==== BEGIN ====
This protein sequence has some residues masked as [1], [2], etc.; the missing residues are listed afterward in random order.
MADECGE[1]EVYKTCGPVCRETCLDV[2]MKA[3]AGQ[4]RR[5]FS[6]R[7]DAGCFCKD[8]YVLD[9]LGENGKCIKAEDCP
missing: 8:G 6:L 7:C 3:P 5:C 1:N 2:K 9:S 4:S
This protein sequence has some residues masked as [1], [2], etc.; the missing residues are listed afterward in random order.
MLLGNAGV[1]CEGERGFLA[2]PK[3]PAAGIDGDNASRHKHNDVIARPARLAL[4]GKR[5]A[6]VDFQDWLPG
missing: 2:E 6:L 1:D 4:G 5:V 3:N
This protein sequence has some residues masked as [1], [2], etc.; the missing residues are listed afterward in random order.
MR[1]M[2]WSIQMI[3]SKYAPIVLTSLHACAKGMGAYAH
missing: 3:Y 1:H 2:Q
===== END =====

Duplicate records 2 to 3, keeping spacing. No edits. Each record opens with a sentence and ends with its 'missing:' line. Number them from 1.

This protein sequence has some residues masked as [1], [2], etc.; the missing residues are listed afterward in random order.
MLLGNAGV[1]CEGERGFLA[2]PK[3]PAAGIDGDNASRHKHNDVIARPARLAL[4]GKR[5]A[6]VDFQDWLPG
missing: 2:E 6:L 1:D 4:G 5:V 3:N
This protein sequence has some residues masked as [1], [2], etc.; the missing residues are listed afterward in random order.
MR[1]M[2]WSIQMI[3]SKYAPIVLTSLHACAKGMGAYAH
missing: 3:Y 1:H 2:Q